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FOR IMMEDIATE RELEASE
Monday, December 22, 2008
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A U.S. Army Reserve Major Pleads Guilty for Role in Bribery Schemes Involving Department of Defense Contracts in Iraq

WASHINGTON — A major in the U.S. Army Reserve, Theresa Jeanne Baker, pleaded guilty today for her role in two bribery schemes involving U.S. Department of Defense (DOD) contracts at Camp Victory, Iraq, the Department of Justice announced today.

Baker pleaded guilty in U.S. District Court in Oklahoma City to conspiracy and bribery charges. The plea is subject to court approval, and Baker’s sentence will be determined by the court.

As part of the same investigation, Elie Samir Chidiac, a former employee of a defense contractor, Raman International Inc., which does business as Raman Corporation (Raman), was indicted in January 2008 on conspiracy to commit bribery in connection with the same activity. Chidiac is currently a fugitive. On June 3, 2008, Cypress, Texas-based Raman pleaded guilty to an indictment charging conspiracy to commit bribery and agreed to pay a $500,000 criminal fine and restitution in the amount of $327,192 to the DOD for its role in one of these schemes. Raman’s plea agreement is subject to court approval.

According to the charging document, in the first conspiracy, Baker received money and other items from Raman and Chidiac, including a new Harley Davidson motorcycle, in return for conveying sensitive information and fraudulently awarding contracts to Raman. Upon performance of these contracts, Chidiac received payment from the DOD on Raman’s behalf and kicked back a portion of that profit to Baker. In the second conspiracy, Baker canceled contracts that were awarded to third party contractors and fraudulently re-awarded them to Chidiac. Baker then authorized Chidiac to receive cash payments for those contracts, totaling more than $700,000, despite the fact that Chidiac had neither delivered any goods nor performed any services. In return, Chidiac gave a portion of the money back to Baker. Baker then sent cash, concealed in packages, through the U.S. mail.

"The Department of Justice will vigorously prosecute those who defraud our military of necessary goods and services," said Deborah A. Garza, Acting Assistant Attorney General in charge of the Department’s Antitrust Division. "We commend the detection efforts of the federal agents assigned to this investigation."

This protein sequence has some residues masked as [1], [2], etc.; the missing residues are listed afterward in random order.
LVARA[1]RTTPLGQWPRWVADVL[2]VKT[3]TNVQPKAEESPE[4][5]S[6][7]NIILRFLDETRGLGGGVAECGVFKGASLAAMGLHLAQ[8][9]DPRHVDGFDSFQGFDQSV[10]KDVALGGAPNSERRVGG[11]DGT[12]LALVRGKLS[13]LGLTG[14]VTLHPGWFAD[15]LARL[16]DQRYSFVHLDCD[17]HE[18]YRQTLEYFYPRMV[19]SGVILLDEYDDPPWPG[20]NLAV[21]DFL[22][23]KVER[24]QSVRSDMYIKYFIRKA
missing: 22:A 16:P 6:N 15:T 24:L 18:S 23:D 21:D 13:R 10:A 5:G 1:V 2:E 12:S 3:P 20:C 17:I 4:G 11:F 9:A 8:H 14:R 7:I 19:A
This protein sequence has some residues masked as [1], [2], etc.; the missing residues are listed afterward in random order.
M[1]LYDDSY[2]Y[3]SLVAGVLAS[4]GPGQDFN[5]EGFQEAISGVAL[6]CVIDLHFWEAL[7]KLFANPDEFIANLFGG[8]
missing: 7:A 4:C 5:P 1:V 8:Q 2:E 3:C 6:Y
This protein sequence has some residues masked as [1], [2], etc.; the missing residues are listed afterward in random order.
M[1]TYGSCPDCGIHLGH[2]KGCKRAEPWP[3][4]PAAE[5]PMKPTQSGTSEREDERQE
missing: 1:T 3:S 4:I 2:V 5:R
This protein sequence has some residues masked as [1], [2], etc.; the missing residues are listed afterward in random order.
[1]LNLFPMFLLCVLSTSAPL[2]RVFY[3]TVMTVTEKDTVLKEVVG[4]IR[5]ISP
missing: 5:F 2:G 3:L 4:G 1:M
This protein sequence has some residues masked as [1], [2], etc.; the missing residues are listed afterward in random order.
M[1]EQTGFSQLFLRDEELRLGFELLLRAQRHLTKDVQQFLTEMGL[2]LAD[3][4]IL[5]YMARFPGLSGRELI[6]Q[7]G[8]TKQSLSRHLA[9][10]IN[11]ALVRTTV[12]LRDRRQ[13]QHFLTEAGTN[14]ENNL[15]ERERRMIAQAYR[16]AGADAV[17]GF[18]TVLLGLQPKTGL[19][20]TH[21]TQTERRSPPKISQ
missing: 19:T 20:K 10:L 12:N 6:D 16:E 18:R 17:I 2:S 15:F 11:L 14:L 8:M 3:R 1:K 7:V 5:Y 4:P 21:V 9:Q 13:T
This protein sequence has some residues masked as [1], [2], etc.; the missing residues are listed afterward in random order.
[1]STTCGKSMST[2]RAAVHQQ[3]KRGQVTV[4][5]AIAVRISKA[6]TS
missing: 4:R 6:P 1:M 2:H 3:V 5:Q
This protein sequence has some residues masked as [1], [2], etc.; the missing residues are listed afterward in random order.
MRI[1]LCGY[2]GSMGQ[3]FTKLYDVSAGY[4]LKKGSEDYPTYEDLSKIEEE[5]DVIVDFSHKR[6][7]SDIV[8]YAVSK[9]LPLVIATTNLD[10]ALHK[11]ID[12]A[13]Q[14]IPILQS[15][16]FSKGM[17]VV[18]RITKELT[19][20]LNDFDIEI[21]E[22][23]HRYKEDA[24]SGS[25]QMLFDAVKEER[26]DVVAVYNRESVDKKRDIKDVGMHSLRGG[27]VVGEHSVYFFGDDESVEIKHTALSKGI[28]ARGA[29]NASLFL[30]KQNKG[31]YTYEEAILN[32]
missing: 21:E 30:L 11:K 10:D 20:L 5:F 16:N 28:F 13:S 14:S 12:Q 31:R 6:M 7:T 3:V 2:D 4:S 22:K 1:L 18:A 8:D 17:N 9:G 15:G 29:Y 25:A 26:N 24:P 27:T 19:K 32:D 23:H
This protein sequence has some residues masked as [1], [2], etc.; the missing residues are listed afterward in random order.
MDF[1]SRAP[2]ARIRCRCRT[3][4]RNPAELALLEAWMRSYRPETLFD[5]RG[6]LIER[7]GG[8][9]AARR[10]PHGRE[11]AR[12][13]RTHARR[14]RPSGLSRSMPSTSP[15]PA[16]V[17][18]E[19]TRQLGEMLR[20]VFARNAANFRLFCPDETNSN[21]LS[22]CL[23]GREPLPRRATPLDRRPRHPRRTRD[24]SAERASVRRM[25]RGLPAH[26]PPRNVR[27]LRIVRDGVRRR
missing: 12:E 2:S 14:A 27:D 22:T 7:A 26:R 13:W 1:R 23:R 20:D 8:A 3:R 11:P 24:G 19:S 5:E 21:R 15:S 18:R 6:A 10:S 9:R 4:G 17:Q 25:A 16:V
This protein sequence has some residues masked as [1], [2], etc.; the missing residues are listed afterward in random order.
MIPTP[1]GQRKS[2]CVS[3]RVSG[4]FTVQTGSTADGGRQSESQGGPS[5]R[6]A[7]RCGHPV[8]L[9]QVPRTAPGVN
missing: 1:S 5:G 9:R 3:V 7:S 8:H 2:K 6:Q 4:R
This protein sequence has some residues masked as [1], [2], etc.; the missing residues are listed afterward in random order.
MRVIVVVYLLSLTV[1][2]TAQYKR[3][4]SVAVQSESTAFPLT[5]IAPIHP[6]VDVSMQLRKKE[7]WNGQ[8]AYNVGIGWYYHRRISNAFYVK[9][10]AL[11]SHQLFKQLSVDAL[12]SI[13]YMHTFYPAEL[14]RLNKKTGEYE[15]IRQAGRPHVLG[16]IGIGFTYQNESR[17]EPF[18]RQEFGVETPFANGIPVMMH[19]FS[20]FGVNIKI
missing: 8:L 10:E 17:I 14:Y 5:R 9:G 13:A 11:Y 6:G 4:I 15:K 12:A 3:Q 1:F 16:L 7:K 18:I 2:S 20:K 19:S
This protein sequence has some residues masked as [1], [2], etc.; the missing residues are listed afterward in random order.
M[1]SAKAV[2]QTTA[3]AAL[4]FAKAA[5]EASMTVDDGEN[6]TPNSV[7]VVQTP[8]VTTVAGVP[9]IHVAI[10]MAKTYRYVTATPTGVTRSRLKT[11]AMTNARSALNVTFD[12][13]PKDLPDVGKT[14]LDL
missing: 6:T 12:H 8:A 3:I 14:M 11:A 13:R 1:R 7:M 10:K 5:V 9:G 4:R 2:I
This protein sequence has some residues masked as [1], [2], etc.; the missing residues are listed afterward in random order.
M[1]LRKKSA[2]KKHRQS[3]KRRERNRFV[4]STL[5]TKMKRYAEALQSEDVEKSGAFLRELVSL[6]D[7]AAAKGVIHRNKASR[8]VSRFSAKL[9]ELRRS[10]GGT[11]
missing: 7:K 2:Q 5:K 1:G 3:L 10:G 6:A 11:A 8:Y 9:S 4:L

The U.S. Army procures goods and services in support of Operation Iraqi Freedom, including critical infrastructure, technological components and construction services. Camp Victory is the primary component of the Victory Base Complex, which occupies the area surrounding the Baghdad International Airport.

Baker was charged with two counts of bribery, with a maximum penalty of 15 years in prison for each count and the greater of a $250,000 fine or three times the monetary equivalent of the thing of value. She also was charged with two counts of conspiracy, with a maximum penalty of five years in prison for each count and a $250,000 fine. The maximum fines may be increased to twice the gain derived from the crime or twice the loss suffered by the victims of the crime, if either amount is greater than the statutory maximum fine.

Today’s charges represent the Department’s commitment to protecting U.S. taxpayers from procurement fraud through its creation of the National Procurement Fraud Task Force. The National Procurement Fraud Initiative, announced in October 2006, is designed to promote the early detection, prosecution, and prevention of procurement fraud associated with the increase in contracting activity for national security and other government programs.

This case is part of an ongoing investigation being conducted by the Antitrust Division’s National Criminal Enforcement Section (NCES) along with Special Agents from the Defense Criminal Investigative Service (DCIS) and the U.S. Army Criminal Investigation Division (Army CID). Agents from the U.S. Immigrations and Customs Enforcement and the U.S. Postal Inspection Service are providing additional assistance to the investigation.

Anyone with information concerning bid rigging, bribery or other criminal conduct in the procurement of goods and services in Iraq is urged to contact NCES at 202-307-6694, DCIS at 800-424-9098 or hotline@dodig.mil or Army CID at www.cid.army.mil.

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